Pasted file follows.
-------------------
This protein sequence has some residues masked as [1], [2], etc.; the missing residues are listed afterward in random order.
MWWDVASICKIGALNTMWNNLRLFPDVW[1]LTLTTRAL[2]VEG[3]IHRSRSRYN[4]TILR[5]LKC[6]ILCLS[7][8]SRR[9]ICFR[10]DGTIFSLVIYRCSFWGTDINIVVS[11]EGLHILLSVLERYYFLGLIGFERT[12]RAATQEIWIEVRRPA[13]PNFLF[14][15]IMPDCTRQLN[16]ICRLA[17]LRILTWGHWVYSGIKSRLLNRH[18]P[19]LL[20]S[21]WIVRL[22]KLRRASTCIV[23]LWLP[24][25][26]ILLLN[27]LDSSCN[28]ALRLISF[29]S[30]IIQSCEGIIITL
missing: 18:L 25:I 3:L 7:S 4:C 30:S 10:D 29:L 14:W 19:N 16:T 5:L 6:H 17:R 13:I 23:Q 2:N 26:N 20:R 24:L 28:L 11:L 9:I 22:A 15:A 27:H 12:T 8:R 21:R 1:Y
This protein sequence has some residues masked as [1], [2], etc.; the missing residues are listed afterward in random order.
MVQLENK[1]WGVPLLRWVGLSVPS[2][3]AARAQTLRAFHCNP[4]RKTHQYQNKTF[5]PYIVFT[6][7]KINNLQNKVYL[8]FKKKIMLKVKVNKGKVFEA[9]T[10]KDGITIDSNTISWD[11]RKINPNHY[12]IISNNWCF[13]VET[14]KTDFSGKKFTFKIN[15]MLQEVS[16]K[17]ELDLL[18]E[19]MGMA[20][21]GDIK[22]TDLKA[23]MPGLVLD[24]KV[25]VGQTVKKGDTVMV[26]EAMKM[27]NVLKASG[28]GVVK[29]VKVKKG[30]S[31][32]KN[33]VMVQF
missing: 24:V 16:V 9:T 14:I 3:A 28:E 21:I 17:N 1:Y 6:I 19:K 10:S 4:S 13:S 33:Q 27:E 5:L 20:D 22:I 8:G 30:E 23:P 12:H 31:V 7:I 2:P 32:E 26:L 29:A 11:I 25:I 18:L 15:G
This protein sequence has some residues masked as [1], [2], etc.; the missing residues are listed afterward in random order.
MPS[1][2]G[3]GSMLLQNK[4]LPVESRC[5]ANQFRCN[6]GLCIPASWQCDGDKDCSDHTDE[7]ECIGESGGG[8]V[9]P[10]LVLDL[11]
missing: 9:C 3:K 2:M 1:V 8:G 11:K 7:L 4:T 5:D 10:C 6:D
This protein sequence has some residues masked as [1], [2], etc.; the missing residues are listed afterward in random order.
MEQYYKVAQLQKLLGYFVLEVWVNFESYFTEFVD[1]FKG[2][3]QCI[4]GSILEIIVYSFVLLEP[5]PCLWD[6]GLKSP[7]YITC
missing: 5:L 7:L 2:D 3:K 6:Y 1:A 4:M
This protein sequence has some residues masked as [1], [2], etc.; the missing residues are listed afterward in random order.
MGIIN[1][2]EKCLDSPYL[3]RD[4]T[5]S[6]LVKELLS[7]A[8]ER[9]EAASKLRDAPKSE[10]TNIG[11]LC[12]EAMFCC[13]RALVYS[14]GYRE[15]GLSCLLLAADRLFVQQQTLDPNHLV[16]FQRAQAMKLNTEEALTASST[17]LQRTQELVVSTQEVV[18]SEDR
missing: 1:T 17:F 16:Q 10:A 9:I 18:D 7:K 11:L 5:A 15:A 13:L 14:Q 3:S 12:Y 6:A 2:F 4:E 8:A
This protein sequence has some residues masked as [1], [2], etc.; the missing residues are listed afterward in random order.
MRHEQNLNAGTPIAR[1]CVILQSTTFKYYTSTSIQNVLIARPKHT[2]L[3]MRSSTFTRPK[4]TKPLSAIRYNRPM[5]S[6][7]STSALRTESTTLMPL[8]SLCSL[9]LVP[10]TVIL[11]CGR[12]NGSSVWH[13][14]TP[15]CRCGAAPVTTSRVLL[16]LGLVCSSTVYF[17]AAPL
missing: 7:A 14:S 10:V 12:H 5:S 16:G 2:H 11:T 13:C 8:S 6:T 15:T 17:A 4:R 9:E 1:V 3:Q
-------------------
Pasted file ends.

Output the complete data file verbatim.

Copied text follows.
This protein sequence has some residues masked as [1], [2], etc.; the missing residues are listed afterward in random order.
MWWDVASICKIGALNTMWNNLRLFPDVW[1]LTLTTRAL[2]VEG[3]IHRSRSRYN[4]TILR[5]LKC[6]ILCLS[7][8]SRR[9]ICFR[10]DGTIFSLVIYRCSFWGTDINIVVS[11]EGLHILLSVLERYYFLGLIGFERT[12]RAATQEIWIEVRRPA[13]PNFLF[14][15]IMPDCTRQLN[16]ICRLA[17]LRILTWGHWVYSGIKSRLLNRH[18]P[19]LL[20]S[21]WIVRL[22]KLRRASTCIV[23]LWLP[24][25][26]ILLLN[27]LDSSCN[28]ALRLISF[29]S[30]IIQSCEGIIITL
missing: 18:L 25:I 3:L 7:S 4:C 30:S 10:D 29:L 14:W 19:N 16:T 5:L 6:H 17:R 13:I 23:Q 2:N 26:N 20:R 24:L 28:L 11:L 9:I 22:A 15:A 27:H 12:T 8:R 21:R 1:Y
This protein sequence has some residues masked as [1], [2], etc.; the missing residues are listed afterward in random order.
MVQLENK[1]WGVPLLRWVGLSVPS[2][3]AARAQTLRAFHCNP[4]RKTHQYQNKTF[5]PYIVFT[6][7]KINNLQNKVYL[8]FKKKIMLKVKVNKGKVFEA[9]T[10]KDGITIDSNTISWD[11]RKINPNHY[12]IISNNWCF[13]VET[14]KTDFSGKKFTFKIN[15]MLQEVS[16]K[17]ELDLL[18]E[19]MGMA[20][21]GDIK[22]TDLKA[23]MPGLVLD[24]KV[25]VGQTVKKGDTVMV[26]EAMKM[27]NVLKASG[28]GVVK[29]VKVKKG[30]S[31][32]KN[33]VMVQF
missing: 24:V 16:V 9:T 14:I 3:A 28:E 21:I 17:N 1:Y 6:I 19:K 10:S 4:S 13:S 33:Q 27:E 5:L 20:D 22:I 8:G 30:E 23:P 12:H 31:V 7:I 2:P 32:E 26:L 29:A 11:I 25:I 18:L 15:G
This protein sequence has some residues masked as [1], [2], etc.; the missing residues are listed afterward in random order.
MPS[1][2]G[3]GSMLLQNK[4]LPVESRC[5]ANQFRCN[6]GLCIPASWQCDGDKDCSDHTDE[7]ECIGESGGG[8]V[9]P[10]LVLDL[11]
missing: 9:C 3:K 2:M 1:V 8:G 11:K 7:L 4:T 5:D 10:C 6:D
This protein sequence has some residues masked as [1], [2], etc.; the missing residues are listed afterward in random order.
MEQYYKVAQLQKLLGYFVLEVWVNFESYFTEFVD[1]FKG[2][3]QCI[4]GSILEIIVYSFVLLEP[5]PCLWD[6]GLKSP[7]YITC
missing: 5:L 7:L 2:D 3:K 6:Y 1:A 4:M
This protein sequence has some residues masked as [1], [2], etc.; the missing residues are listed afterward in random order.
MGIIN[1][2]EKCLDSPYL[3]RD[4]T[5]S[6]LVKELLS[7]A[8]ER[9]EAASKLRDAPKSE[10]TNIG[11]LC[12]EAMFCC[13]RALVYS[14]GYRE[15]GLSCLLLAADRLFVQQQTLDPNHLV[16]FQRAQAMKLNTEEALTASST[17]LQRTQELVVSTQEVV[18]SEDR
missing: 1:T 17:F 16:Q 10:A 9:I 18:D 7:K 11:L 5:A 15:A 13:L 14:Q 3:S 12:Y 6:A 2:F 4:E 8:A
This protein sequence has some residues masked as [1], [2], etc.; the missing residues are listed afterward in random order.
MRHEQNLNAGTPIAR[1]CVILQSTTFKYYTSTSIQNVLIARPKHT[2]L[3]MRSSTFTRPK[4]TKPLSAIRYNRPM[5]S[6][7]STSALRTESTTLMPL[8]SLCSL[9]LVP[10]TVIL[11]CGR[12]NGSSVWH[13][14]TP[15]CRCGAAPVTTSRVLL[16]LGLVCSSTVYF[17]AAPL
missing: 7:A 14:S 10:V 12:H 5:S 16:G 2:H 11:T 13:C 8:S 6:T 15:T 17:A 4:R 9:E 1:V 3:Q